Bardarbunga  This is the volcano that erupted in 2014.  I was fortunate enough to see the eruption as I flew over it during my visit then.  It is now “vomiting” (as the local put it) a few times a day. 

Bardarbunga volcano erupting in 2014 in Iceland

The airport here is a 1-hour flight from Reykjavík. 

Hotel Herad  Midvangur 5-7.  60 rooms.  Buffet breakfast.  This efficient contemporary hotel is all clean lines but with some art thrown in to cheer things up.  Ask for a room with a view of the lake.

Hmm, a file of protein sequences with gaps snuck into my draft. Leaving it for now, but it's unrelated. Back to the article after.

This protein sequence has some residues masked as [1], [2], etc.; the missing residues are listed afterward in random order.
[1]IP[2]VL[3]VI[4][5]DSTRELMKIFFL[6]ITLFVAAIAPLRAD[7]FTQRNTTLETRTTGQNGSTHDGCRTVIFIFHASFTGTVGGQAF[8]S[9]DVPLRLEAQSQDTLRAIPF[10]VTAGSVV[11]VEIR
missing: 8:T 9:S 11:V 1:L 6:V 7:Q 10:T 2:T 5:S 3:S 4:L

room at Hotel Herad in Egilsstadir, Iceland

reindeer art at Hotel Herad in Egilsstadir, Iceland

Hus Handanna Art & Design  Midvangi 1-3, a few steps from hotel.  This spacious shop purveys an array of top-notch Iclandic art and handcrafts that make wonderful souvenirs.  Items include everything from colorful felted fingerless gloves to fragile ceramic tea-light containers.  My favorite was the carved-wood reindeer mother and child that fit into each other

interior of Hus Handanna Art & Design in Egilsstadir, Iceland

reindeer art atf Hus Handanna Art & Design in Egilsstadir, Iceland